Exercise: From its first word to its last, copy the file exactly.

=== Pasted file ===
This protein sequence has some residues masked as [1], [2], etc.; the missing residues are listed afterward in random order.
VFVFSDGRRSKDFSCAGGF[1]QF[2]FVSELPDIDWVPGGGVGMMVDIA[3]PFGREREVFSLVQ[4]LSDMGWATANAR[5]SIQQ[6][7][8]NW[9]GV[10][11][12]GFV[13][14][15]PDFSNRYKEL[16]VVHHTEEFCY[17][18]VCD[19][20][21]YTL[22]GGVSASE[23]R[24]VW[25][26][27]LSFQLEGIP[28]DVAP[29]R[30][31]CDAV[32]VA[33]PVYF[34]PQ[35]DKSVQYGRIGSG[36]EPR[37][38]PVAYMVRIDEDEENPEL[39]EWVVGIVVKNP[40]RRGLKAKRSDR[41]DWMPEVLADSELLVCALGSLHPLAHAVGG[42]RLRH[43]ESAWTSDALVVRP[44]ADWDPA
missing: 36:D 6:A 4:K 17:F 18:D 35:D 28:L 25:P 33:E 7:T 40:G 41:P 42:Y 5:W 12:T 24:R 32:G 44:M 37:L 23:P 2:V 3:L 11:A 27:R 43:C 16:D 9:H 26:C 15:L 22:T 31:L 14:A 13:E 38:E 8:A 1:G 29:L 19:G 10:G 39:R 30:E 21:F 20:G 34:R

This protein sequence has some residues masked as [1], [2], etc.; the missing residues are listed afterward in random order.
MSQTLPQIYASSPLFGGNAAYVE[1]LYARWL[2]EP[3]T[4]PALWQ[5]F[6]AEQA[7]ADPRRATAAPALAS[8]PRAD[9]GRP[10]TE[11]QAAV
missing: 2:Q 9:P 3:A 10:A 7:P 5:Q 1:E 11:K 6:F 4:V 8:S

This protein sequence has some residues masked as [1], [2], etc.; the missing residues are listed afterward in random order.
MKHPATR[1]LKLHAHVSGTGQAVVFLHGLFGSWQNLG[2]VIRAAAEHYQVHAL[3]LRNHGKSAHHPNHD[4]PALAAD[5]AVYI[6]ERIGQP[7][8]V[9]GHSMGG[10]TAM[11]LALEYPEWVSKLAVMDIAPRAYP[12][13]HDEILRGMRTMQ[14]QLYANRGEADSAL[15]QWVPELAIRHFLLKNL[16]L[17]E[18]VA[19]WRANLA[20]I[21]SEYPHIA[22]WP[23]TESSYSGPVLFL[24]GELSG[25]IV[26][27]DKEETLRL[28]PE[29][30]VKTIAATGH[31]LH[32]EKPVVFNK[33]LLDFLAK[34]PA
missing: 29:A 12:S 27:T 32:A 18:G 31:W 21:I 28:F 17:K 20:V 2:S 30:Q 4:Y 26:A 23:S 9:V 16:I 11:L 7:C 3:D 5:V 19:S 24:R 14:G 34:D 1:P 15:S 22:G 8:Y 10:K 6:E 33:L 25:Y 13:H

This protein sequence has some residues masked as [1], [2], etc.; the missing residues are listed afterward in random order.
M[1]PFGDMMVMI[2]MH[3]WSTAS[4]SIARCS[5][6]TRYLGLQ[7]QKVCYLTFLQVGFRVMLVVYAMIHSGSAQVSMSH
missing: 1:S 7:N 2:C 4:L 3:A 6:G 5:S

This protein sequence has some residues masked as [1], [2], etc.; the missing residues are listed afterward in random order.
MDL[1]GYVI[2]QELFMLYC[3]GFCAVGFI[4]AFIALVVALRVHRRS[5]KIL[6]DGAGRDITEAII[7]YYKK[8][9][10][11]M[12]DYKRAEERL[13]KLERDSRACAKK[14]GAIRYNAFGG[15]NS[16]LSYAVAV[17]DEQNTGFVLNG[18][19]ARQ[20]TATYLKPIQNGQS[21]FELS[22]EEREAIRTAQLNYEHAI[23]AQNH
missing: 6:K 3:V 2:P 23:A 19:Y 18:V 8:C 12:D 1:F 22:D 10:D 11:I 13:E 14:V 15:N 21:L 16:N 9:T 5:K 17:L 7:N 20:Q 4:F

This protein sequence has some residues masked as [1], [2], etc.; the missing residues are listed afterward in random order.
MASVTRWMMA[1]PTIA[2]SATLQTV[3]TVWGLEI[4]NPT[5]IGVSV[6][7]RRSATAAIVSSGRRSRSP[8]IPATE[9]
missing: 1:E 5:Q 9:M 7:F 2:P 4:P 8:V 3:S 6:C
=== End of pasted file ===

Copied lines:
This protein sequence has some residues masked as [1], [2], etc.; the missing residues are listed afterward in random order.
VFVFSDGRRSKDFSCAGGF[1]QF[2]FVSELPDIDWVPGGGVGMMVDIA[3]PFGREREVFSLVQ[4]LSDMGWATANAR[5]SIQQ[6][7][8]NW[9]GV[10][11][12]GFV[13][14][15]PDFSNRYKEL[16]VVHHTEEFCY[17][18]VCD[19][20][21]YTL[22]GGVSASE[23]R[24]VW[25][26][27]LSFQLEGIP[28]DVAP[29]R[30][31]CDAV[32]VA[33]PVYF[34]PQ[35]DKSVQYGRIGSG[36]EPR[37][38]PVAYMVRIDEDEENPEL[39]EWVVGIVVKNP[40]RRGLKAKRSDR[41]DWMPEVLADSELLVCALGSLHPLAHAVGG[42]RLRH[43]ESAWTSDALVVRP[44]ADWDPA
missing: 36:D 6:A 4:K 17:F 18:D 35:D 28:L 25:P 33:E 7:T 40:G 41:P 42:Y 5:W 12:T 24:R 32:G 44:M 37:L 23:P 2:V 3:L 11:A 27:R 43:C 16:D 9:H 26:C 15:L 22:T 31:L 14:A 13:E 38:E 8:A 1:G 29:L 19:G 10:G 39:R 30:E 21:F 20:G 34:R

This protein sequence has some residues masked as [1], [2], etc.; the missing residues are listed afterward in random order.
MSQTLPQIYASSPLFGGNAAYVE[1]LYARWL[2]EP[3]T[4]PALWQ[5]F[6]AEQA[7]ADPRRATAAPALAS[8]PRAD[9]GRP[10]TE[11]QAAV
missing: 2:Q 9:P 3:A 10:A 7:P 5:Q 1:E 11:K 6:F 4:V 8:S

This protein sequence has some residues masked as [1], [2], etc.; the missing residues are listed afterward in random order.
MKHPATR[1]LKLHAHVSGTGQAVVFLHGLFGSWQNLG[2]VIRAAAEHYQVHAL[3]LRNHGKSAHHPNHD[4]PALAAD[5]AVYI[6]ERIGQP[7][8]V[9]GHSMGG[10]TAM[11]LALEYPEWVSKLAVMDIAPRAYP[12][13]HDEILRGMRTMQ[14]QLYANRGEADSAL[15]QWVPELAIRHFLLKNL[16]L[17]E[18]VA[19]WRANLA[20]I[21]SEYPHIA[22]WP[23]TESSYSGPVLFL[24]GELSG[25]IV[26][27]DKEETLRL[28]PE[29][30]VKTIAATGH[31]LH[32]EKPVVFNK[33]LLDFLAK[34]PA
missing: 29:A 12:S 27:T 32:A 18:G 31:W 21:I 28:F 17:K 20:V 2:S 30:Q 4:Y 26:A 23:S 9:V 16:I 11:L 7:C 3:D 5:V 19:S 24:R 14:G 34:D 1:P 15:S 22:G 8:Y 10:K 6:E 33:L 25:Y 13:H

This protein sequence has some residues masked as [1], [2], etc.; the missing residues are listed afterward in random order.
M[1]PFGDMMVMI[2]MH[3]WSTAS[4]SIARCS[5][6]TRYLGLQ[7]QKVCYLTFLQVGFRVMLVVYAMIHSGSAQVSMSH
missing: 1:S 7:N 2:C 4:L 3:A 6:G 5:S

This protein sequence has some residues masked as [1], [2], etc.; the missing residues are listed afterward in random order.
MDL[1]GYVI[2]QELFMLYC[3]GFCAVGFI[4]AFIALVVALRVHRRS[5]KIL[6]DGAGRDITEAII[7]YYKK[8][9][10][11]M[12]DYKRAEERL[13]KLERDSRACAKK[14]GAIRYNAFGG[15]NS[16]LSYAVAV[17]DEQNTGFVLNG[18][19]ARQ[20]TATYLKPIQNGQS[21]FELS[22]EEREAIRTAQLNYEHAI[23]AQNH
missing: 6:K 3:V 2:P 23:A 19:Y 18:V 8:C 12:D 1:F 22:D 10:D 11:I 13:E 14:V 15:N 21:L 16:N 9:T 5:K 17:L 7:N 20:Q 4:F

This protein sequence has some residues masked as [1], [2], etc.; the missing residues are listed afterward in random order.
MASVTRWMMA[1]PTIA[2]SATLQTV[3]TVWGLEI[4]NPT[5]IGVSV[6][7]RRSATAAIVSSGRRSRSP[8]IPATE[9]
missing: 1:E 5:Q 9:M 7:F 2:P 4:P 8:V 3:S 6:C